This morning we had the opportunity to have breakfast with Ray Suarez, a correspondent for the Lehrer News Hour. We ate at the Cosmos Club, in an antique dining room with a worn carpet on the floor and old-fashioned paintings on the walls.
After breakfast we began our interview. What I appreciated most about Mr. Suarez was that he was very truthful with us. He was clear about his beliefs and shared his opinions of the direction he sees journalism heading. He said that many journalists are afraid to say the L-word: LIE. He thinks that it is problematic when journalists will not confront individuals when they state opinion as fact.
He also told us that when making public policy, people should not justify their positions based solely on religion. He said that society has become too diverse for religion alone to be the basis for policy. He brought up the abortion controversy and made the point that not everyone can relate to someone who says that abortion is wrong because their religion tells them so. He said that religion will always influence people’s values but there is no use to try and convince people based off of a religious belief alone.
Ray Suarez had many inspiring things to share with us over breakfast this morning. He was adamant when he said, “We should be in the truth business, but right now we are in the opinion business.” He said that many journalists present two sides of an argument, showing completely contradictory views. They refrain from commenting on whether what each side says is true or pointing out missed facts. This creates an incomplete story for the public to make sense of. The result of this is that most citizens choose to simply believe whichever side of the argument they like more.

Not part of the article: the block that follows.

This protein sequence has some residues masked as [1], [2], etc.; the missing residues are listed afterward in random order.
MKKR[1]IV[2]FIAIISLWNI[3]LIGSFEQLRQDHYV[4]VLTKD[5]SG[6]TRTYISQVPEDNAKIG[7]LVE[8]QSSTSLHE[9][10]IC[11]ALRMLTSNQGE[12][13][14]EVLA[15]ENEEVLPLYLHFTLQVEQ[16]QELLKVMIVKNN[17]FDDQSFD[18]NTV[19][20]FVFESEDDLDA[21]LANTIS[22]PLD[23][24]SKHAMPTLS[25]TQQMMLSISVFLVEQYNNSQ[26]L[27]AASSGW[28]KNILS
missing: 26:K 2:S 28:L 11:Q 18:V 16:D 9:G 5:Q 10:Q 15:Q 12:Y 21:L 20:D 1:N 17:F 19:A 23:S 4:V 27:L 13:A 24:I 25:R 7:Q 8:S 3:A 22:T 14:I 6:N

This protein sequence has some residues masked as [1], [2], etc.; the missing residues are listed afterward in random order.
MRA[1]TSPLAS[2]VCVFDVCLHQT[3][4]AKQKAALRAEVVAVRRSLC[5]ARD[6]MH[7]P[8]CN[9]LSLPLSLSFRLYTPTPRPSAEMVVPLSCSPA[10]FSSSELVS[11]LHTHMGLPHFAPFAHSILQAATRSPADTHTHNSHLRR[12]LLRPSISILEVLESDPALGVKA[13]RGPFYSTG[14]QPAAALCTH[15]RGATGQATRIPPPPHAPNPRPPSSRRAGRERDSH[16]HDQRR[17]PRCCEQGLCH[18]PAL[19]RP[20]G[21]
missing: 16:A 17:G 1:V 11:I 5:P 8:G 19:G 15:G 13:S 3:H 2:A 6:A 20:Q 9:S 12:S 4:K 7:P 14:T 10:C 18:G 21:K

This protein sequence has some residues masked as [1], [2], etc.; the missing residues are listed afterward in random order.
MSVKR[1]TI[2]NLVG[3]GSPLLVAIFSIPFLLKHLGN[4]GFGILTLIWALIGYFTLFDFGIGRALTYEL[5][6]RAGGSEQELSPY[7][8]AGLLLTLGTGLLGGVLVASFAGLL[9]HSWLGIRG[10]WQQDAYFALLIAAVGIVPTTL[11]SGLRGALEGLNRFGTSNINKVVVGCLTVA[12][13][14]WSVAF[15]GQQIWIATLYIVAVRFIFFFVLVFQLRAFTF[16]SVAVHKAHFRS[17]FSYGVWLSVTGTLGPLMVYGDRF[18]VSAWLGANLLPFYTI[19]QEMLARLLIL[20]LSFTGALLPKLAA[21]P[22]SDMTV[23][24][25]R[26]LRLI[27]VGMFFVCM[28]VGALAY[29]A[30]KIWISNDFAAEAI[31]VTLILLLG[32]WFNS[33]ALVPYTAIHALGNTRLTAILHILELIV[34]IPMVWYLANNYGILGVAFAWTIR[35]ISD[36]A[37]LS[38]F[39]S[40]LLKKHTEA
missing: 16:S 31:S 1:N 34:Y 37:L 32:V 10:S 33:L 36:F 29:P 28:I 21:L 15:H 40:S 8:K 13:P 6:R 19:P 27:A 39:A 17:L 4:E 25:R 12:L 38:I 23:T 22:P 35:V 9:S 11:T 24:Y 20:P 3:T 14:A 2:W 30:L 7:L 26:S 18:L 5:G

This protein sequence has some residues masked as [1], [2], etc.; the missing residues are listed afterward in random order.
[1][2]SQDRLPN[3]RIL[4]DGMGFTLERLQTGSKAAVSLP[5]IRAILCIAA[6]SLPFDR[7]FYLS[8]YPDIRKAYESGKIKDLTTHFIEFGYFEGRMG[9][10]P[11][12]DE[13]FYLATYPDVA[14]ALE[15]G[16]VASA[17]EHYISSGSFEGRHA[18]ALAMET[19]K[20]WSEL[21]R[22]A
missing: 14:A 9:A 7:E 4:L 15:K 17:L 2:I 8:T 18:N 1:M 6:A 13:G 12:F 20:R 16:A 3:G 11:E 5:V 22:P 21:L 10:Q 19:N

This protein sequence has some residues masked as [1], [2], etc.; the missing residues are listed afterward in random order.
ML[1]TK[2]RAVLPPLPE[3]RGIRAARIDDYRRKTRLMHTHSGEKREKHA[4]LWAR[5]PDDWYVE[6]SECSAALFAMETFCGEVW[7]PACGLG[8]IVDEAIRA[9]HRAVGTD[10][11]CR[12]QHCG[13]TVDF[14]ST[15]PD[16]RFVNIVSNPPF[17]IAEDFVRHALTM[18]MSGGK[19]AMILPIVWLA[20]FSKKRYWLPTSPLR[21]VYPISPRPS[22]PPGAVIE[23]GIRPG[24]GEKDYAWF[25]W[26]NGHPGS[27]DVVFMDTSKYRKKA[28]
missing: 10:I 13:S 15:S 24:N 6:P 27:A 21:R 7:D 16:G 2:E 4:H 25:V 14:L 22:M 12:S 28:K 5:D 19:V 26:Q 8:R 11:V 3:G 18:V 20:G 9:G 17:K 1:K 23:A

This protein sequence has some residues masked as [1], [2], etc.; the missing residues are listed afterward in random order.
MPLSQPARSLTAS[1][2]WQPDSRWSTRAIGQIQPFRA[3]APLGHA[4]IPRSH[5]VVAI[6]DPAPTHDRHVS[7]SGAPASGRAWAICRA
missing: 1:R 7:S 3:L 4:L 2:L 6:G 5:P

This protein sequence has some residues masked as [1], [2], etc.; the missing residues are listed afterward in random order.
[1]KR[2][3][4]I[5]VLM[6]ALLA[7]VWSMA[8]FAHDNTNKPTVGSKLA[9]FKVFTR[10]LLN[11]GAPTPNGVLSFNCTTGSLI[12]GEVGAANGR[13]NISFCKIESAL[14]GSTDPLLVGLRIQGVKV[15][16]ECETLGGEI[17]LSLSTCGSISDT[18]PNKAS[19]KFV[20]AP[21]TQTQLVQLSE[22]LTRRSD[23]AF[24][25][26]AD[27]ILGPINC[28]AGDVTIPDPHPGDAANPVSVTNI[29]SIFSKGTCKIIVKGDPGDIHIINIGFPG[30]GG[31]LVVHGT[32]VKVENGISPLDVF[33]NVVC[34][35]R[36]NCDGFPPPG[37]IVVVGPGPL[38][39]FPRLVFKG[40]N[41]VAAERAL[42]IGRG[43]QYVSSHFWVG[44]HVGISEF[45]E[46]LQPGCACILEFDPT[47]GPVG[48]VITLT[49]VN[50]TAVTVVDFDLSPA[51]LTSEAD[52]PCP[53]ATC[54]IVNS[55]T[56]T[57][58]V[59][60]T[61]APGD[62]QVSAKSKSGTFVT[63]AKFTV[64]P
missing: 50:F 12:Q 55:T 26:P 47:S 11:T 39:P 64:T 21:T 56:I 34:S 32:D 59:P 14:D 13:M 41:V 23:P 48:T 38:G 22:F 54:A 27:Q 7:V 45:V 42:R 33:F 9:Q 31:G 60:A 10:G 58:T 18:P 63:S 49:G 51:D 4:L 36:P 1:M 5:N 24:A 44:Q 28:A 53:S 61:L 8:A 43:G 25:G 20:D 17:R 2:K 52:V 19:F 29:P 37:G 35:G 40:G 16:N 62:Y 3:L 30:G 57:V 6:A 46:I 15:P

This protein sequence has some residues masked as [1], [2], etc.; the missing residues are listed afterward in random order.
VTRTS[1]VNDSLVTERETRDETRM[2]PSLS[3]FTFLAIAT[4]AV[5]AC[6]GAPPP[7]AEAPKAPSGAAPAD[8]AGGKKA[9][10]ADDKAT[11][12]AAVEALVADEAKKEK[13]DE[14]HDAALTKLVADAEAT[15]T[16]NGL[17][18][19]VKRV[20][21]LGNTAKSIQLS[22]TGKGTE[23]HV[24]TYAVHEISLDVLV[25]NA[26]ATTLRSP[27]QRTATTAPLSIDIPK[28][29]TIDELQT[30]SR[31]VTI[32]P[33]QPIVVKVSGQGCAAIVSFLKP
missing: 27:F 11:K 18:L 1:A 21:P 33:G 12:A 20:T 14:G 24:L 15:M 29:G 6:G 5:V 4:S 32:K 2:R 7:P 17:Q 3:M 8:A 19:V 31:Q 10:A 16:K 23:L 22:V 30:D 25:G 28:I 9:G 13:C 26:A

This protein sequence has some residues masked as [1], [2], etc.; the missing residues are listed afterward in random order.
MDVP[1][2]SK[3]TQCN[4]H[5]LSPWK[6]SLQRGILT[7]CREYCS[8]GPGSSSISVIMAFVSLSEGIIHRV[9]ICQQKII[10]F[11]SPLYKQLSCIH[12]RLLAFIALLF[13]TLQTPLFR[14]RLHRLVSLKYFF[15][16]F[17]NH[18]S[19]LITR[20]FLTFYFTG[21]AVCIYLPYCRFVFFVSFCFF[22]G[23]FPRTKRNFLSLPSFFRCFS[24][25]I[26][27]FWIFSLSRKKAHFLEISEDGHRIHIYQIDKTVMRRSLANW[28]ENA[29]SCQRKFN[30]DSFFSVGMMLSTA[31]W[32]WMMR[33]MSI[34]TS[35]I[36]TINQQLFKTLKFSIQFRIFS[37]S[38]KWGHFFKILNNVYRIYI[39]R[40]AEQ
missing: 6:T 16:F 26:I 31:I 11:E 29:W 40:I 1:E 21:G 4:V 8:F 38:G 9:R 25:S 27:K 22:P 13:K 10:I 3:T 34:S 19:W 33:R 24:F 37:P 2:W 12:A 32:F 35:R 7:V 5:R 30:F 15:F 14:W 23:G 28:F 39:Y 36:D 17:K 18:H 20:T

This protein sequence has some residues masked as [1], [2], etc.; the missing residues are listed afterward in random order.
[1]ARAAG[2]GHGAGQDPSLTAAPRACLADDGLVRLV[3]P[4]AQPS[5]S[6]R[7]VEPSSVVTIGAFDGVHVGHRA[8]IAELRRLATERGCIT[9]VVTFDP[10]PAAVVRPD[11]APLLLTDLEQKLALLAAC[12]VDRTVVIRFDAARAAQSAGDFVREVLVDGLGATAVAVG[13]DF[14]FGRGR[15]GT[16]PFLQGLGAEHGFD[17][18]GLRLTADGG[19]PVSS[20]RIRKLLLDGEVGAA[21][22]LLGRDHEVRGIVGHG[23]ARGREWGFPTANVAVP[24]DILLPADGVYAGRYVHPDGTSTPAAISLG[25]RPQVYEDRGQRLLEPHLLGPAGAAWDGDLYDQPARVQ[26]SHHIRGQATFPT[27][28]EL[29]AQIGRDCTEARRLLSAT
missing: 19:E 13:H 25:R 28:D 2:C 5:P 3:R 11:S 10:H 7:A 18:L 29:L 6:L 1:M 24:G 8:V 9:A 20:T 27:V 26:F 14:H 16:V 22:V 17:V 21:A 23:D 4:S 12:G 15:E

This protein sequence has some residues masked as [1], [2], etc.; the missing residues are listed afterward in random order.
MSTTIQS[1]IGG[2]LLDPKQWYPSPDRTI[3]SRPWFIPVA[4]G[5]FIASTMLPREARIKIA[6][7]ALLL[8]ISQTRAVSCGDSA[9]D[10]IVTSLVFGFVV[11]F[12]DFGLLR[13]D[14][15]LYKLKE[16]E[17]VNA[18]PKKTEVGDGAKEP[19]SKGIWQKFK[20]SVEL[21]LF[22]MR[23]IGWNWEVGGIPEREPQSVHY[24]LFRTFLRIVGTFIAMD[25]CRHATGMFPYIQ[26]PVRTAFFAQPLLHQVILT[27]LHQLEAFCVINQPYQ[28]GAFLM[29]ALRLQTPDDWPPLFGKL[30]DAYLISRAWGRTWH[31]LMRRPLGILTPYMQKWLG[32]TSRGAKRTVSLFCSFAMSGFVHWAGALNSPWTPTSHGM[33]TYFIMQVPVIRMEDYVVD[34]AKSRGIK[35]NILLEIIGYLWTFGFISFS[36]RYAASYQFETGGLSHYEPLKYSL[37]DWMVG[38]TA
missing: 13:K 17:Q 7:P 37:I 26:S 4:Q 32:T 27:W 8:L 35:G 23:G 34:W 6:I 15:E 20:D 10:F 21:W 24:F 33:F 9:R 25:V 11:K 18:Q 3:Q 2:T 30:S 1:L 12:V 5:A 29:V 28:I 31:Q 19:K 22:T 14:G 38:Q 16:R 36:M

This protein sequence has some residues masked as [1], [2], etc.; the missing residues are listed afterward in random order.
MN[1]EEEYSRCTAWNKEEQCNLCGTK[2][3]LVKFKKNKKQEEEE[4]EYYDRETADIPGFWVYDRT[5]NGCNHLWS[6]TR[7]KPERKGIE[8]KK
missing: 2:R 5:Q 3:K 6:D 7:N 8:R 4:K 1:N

This conversation grabbed my interest immediately. I nodded in agreement, recalling times when I have frantically searched the Internet, reading both “sides” of a story, watching the news or listening to the radio to try to make sense of current events. No matter how hard I tried to find the bare facts, all I could do was find opinion. One side of the argument emphasized certain facts while another emphasized others. If it is this difficult for each citizen to find out the true story, then how are they supposed to make educated decisions on their own lives as well as those of others? If the citizens have a distorted view of American society then democracy as we know it has disappeared.
Our conversation with Ray Suarez has inspired me. He said that when he goes to work every day he tries to shed his biases and become an inquirer. That’s his job; to ask questions in search of the truth.